Copyright restrictions also tend to reduce the variety of books on offer. One of Kovesi's main arguments with Robinson's regime has been the preponderance of "textually primitive" editions reflecting the copyright holder's bias towards passive editing that keeps alterations of Clare's original writing to a minimum. Kovesi argues that more active editing, adding punctuation where it would make meanings clearer, would be appropriate for editions aimed at younger readers.
Parrinder adds: "Many scholars now are interested in looking at how a text was received by its audience. They would therefore want a reproduction of the original publication. Somebody else might want one of the writer's originals. The preference now is not for one authoritative text but for multivalent texts, and thatI does not fit with many estates' ways of handling things."
The extension of copyright law has coincided with greater activism among many literary estates, which in some cases appear to see their role as guardians of literary "brands" rather than as executors of a will.
Suman Gupta, lecturer in literature at the Open University, claims that the estates of Samuel Beckett, T. S. Eliot, Bertolt Brecht, Joyce and J. R. R Tolkien have all followed relatively aggressive agendas, sometimes blocking legitimate research and sometimes banning interpretations they considered undesirable. "When the Beckett estate banned Deborah Warner's production of Footfalls in 1995, and when it tried to ban Joy Zinoman's production of Waiting for Godot in 1998 for legitimately inserting a racial dimension; and when it refused permission to present a complete version of Waiting for Godot , the estate was responsible for entirely unjustifiable but legally sanctioned censorship," he says.
Parrinder admits to some fatalism about the rolling-back of the public domain: "In another 20 years, I expect the copyright limit to be pushed further. It is possible that authors from the mid-20th century will never go out of copyright." He reasons that the book trade is only a small player in the push for the extension of intellectual property rights. Billions of pounds of profits from the music industry's stakes in artists such as the Beatles are tied up in the debate, and the corporations involved exercise huge lobbying power.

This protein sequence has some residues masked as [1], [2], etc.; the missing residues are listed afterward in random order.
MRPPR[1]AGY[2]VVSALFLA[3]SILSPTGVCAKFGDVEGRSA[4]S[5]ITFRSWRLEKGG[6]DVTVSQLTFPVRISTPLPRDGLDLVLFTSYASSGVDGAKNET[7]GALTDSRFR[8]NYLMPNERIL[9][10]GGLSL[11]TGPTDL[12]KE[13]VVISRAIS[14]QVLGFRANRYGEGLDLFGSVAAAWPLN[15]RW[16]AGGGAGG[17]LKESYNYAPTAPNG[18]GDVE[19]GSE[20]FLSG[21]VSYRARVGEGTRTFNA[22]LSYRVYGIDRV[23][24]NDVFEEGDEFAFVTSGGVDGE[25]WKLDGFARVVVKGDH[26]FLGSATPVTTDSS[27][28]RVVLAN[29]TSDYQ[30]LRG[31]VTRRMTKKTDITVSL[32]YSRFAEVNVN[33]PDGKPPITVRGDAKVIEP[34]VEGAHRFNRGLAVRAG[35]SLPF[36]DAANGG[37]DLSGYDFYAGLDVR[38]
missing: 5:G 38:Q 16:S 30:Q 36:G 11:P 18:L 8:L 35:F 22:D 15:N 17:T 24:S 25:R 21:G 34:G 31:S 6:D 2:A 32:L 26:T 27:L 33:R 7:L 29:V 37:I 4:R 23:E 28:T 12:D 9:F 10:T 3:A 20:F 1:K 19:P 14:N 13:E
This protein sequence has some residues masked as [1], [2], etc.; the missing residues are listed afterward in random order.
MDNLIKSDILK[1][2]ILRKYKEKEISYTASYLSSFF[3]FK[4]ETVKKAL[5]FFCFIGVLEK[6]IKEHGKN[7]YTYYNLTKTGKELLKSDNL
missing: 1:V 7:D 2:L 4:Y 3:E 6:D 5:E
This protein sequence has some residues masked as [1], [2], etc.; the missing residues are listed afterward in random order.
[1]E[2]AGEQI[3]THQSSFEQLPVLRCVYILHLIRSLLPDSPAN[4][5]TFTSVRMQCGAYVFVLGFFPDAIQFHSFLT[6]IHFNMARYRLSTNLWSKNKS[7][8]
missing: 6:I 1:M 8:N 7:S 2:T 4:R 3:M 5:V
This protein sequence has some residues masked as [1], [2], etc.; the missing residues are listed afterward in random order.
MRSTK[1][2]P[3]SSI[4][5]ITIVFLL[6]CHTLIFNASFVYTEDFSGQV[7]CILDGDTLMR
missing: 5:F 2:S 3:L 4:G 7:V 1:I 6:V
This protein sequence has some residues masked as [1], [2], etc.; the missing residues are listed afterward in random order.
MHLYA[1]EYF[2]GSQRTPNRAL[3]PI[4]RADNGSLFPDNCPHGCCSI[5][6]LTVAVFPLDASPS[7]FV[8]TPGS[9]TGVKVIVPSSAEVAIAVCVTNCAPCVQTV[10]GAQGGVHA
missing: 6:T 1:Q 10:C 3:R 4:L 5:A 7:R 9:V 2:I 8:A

Meanwhile, increasingly strident criticism of the concept of intellectual property is being heard from young academics. Gupta, for instance, argues that "there is a deep contradiction in legal provision that allows the descendants of dead authors to steal the livelihood of living writers, researchers and performers" who want to interpret a copyright work and argues that academics who collaborate with restrictive estates help to corrupt the research environment.
"Scholarly work depends on the assumption that all perspectives should be developed as far as possible with full view of the relevant supporting material - only then can the relative merits of different perspectives be assessed. To impede the development of any perspective by withholding access to such material is a form of censorship," he says.
Gupta argues for a form of public-private ownership for all dead authors'
writing: "An author's descendants can be allowed to profit by, say, selling papers but should not be able to monitor access to these."
Kovesi extends his critique to any concept of copyright in the intellectual sphere. "There are academics who guard their little areas like little kids with a packed lunch, worried about getting their banana stolen. But, in the end, it comes down to your view of academic life. Should academics guard ideas and sources like landowners? For me, I don't own the ideas that I come up with. They are the product of interaction with others and they get their value from that interaction."
The Clare copyright dispute has led Kovesi to reassess his relationship, as an academic, to his subject and his own claims to copyright over his work.
"What rights do we as editors have to own or restrict access to anyone's original work? Literary criticism and editing is always a secondary profession. We should always be humble before the art that we promote and... we should resist our tendencies to be editorially imperious, to be selfish, protective and monopolising about the art that we do not make ourselves, but from which we gain vicarious careers."
Do editors have the right to own or restrict access to anyone's original work? Join the debate at www.thes.co.uk/commonroom